Most Influential Architects

What makes a person influential?

Many people believe that golf architects don’t truly have impact unless they’ve put multiple courses on best-of lists, or unless they’ve produced large bodies of work. Others think influence radiates from styles or approaches that have been widely copied or from work that’s stood the test of time. Some feel influence is best measured by the amount of change that follows in an architect’s wake.

There’s one thing that most everybody can agree on, however: These days, the odds are stacked against anyone getting successful enough to become an influential architect.

“We can’t create many influential architects when we’re only opening 15 or 20 courses a year,” said Dana Garmany, CEO of Troon Golf.  “There are a lot of creative guys out there who’ll never get a chance to show their talent.”

The golf economy these days is only marginally better than it was in 2011, when Golf Inc. published its first list of the world’s most influential architects. At that time, the words “affordable” and “sustainable” were just beginning to creep into the mainstream, China was still viewed as a land of opportunity and the emerging naturalist aesthetic hadn’t fully taken hold.

Today, we ask the same questions about golf architecture that we asked back then: Whose voices are speaking loudest, and what are they saying?

Like five years ago, we turned to architects, developers and operators to find out who has influenced them the most. Our editors then reviewed the nominations and finalized the top 10.

The nominations fall roughly into four categories: Immortals, Signatures, Purists and Next Big Things. And one of the Next Big Things from five years ago makes our list this year — Gil Hanse. Hanse, who did not make our top 10 in 2011, has made a name for himself in the past five years, most prominently with the Olympic golf course in Rio de Janeiro.

Two other architects join the list. Gary Player has been around much longer than Hanse, but his approach to sustainable design has pumped up his influence in this age of austerity. Steve Smyers is the current president of the American Society of Golf Course Architects and a member of the USGA’s executive committee.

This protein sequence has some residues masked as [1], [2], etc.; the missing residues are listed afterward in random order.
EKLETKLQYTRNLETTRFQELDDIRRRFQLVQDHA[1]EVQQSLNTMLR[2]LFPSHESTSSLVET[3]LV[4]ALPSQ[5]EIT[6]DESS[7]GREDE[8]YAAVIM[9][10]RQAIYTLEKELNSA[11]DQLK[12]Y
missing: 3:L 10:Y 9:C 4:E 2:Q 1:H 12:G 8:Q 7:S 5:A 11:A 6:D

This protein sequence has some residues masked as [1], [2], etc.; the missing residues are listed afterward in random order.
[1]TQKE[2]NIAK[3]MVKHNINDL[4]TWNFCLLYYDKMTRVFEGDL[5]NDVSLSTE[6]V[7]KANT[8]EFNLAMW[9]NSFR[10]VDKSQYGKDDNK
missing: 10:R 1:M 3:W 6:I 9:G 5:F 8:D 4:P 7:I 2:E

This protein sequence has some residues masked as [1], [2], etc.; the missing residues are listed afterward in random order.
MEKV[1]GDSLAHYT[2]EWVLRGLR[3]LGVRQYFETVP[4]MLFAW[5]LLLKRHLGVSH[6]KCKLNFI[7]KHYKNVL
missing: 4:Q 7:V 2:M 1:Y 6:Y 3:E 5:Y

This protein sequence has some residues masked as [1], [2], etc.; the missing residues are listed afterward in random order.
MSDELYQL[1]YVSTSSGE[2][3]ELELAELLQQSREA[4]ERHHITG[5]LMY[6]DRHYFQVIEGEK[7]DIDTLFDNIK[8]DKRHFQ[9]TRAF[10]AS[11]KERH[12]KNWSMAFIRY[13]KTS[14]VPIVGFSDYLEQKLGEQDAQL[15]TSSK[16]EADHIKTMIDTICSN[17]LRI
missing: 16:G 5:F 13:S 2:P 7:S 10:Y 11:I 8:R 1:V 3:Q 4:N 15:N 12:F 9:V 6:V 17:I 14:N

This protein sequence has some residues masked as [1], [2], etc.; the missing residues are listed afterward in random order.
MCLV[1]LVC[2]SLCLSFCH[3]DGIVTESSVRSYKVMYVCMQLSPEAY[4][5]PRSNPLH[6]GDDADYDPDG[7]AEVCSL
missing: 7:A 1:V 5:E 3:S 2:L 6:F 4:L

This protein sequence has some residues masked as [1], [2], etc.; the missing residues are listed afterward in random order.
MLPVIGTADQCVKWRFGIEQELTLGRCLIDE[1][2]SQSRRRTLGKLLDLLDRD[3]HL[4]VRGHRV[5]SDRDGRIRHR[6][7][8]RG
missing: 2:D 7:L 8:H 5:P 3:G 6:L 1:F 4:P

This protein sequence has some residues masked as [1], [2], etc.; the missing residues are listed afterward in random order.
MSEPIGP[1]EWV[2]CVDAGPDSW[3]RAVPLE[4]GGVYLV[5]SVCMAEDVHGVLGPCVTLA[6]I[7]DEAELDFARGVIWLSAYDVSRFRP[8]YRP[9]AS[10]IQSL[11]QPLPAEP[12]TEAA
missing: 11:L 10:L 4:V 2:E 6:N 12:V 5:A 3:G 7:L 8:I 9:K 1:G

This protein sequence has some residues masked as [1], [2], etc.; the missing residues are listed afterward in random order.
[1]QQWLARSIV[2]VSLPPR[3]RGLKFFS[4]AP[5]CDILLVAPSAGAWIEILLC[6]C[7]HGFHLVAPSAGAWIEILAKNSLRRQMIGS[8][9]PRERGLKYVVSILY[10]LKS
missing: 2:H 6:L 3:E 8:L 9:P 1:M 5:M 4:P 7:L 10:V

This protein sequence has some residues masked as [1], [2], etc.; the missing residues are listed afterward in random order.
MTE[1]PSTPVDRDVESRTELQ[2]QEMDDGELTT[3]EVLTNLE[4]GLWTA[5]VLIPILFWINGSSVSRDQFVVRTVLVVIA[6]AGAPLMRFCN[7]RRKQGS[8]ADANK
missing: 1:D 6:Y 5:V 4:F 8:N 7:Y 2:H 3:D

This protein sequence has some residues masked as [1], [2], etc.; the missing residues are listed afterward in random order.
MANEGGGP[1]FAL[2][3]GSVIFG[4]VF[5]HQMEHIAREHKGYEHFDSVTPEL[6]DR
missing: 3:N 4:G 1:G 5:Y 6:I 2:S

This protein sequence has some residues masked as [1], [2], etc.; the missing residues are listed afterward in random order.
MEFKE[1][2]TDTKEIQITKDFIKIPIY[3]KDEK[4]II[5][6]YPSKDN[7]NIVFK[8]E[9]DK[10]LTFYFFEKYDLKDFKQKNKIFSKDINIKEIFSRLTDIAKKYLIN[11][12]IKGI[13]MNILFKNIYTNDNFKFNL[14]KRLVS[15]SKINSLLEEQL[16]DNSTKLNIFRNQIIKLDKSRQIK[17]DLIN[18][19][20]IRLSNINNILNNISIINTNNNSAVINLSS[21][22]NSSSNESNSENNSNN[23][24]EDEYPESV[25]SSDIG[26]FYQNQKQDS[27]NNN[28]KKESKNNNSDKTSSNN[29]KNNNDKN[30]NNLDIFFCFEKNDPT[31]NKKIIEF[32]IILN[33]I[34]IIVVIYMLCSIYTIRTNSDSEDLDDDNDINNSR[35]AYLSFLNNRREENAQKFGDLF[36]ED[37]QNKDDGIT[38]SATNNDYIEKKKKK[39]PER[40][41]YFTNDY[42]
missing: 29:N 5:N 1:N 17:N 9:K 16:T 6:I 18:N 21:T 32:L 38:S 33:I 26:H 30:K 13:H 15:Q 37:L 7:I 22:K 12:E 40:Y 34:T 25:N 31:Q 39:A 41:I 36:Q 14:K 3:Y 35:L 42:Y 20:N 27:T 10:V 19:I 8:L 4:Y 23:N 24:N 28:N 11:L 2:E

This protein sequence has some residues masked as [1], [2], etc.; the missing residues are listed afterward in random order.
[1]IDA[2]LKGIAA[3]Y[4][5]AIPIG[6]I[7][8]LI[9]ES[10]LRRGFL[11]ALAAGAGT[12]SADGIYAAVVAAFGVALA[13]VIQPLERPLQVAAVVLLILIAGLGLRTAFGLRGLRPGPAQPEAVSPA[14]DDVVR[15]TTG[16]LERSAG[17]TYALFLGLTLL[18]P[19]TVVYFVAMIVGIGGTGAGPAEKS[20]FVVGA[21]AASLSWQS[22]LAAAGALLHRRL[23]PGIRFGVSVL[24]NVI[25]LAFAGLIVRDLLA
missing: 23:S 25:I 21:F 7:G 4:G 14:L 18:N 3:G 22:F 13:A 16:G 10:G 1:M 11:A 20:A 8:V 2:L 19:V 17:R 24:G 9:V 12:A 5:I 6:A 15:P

But perhaps the most interesting change from five years ago is that Bill Coore and Ben Crenshaw have risen from No. 2 to the top spot, displacing Pete Dye. Fair? We present the thoughts of 12 nominators so you can determine for yourself. 

Mike Keiser


His nominees: Coore & Crenshaw, Tom Doak, Pete Dye, Tom Fazio, Robert Trent Jones 

Considering where Keiser’s sympathies lie — “There are maybe 30,000 courses in the world,” he’s said, “but the only ones that really matter are the top 50” — it’s no surprise to discover that the architects he’s nominated are responsible for 38 tracks on Golf Digest’s list of America’s 100 Greatest Golf Courses.

“My giants,” as he calls them, helped to define golf architecture in post-World War II America. Jones and Dye, he believes, reflected the burgeoning confidence of the nation that had won the war.

“They were great salesmen who designed championship-style courses that couldn’t be long enough or tough enough,” Keiser said. “A lot of developers wanted their courses.”

Fazio provided relief, with courses that were, typically, less challenging.

“I love his golf courses,” said Keiser. “They’re beautiful and fun to play, and he could make something out of nothing. Of all the modern architects, he impresses me the most by far.”

Jones, Dye and Fazio reigned until the naturalists, expressing faith in the Golden Age ideals that Keiser used to create Bandon Dunes, introduced a more affordable, more sustainable approach better suited to an age of austerity. Among the naturalists, Keiser regards Doak as the purest of the pure — “He lives and breathes natural.” — but in his mind no architects have done more to mold contemporary tastes than Bill Coore and Ben Crenshaw.

“With their brilliant shapers, they’re the best in the business today,” Keiser contends. “They’re impactful on things that people think of as golf course architecture.” 

Tom Fazio

Golf Course Architect

His nominees: Pete Dye, Robert Trent Jones, Jack Nicklaus 

Though he didn’t design many courses, George Fazio had a profound impact on one of the most celebrated architects of all time.

“My biggest influence was my uncle,” said Tom Fazio. “From him, I learned how people play golf. I learned to appreciate playable courses where people have fun and enjoy themselves.”

Fazio began designing courses with his uncle in the 1960s, when Robert Trent Jones was, in Fazio’s words, “the most recognizable name in golf.”

“If any architect created a brand, it was him,” Fazio said. “He had the imagination, the drive and the ego. He always talked about giving a course a signature, and he got tons of publicity for it.”

Later, as his solo career took off, Fazio competed against Dye for commissions. “He creates wonderful golf courses,” Fazio said. “Some people think his courses are too difficult, but I like them. I like hard golf courses, even though I don’t design them.”

Fazio also learned an important lesson from Jones and Dye: When sites don’t naturally lend themselves to great golf, an architect shouldn’t hesitate to make wholesale changes.

“The Keiser style is great, but it’s not for everybody,” Fazio said. “The result is all that counts. It doesn’t matter how much or how little earth you move.”

Regarding contemporary golf architecture, Fazio finds much to admire. As far as he’s concerned, “Golf courses are better today than they’ve ever been, including the Golden Age.”

To find out which architects are most admired by Dana Garmany, David McLay Kidd and other big names in golf, read the rest of the story in the free Jan/Feb digital issue of Golf Inc. Magazine here. 

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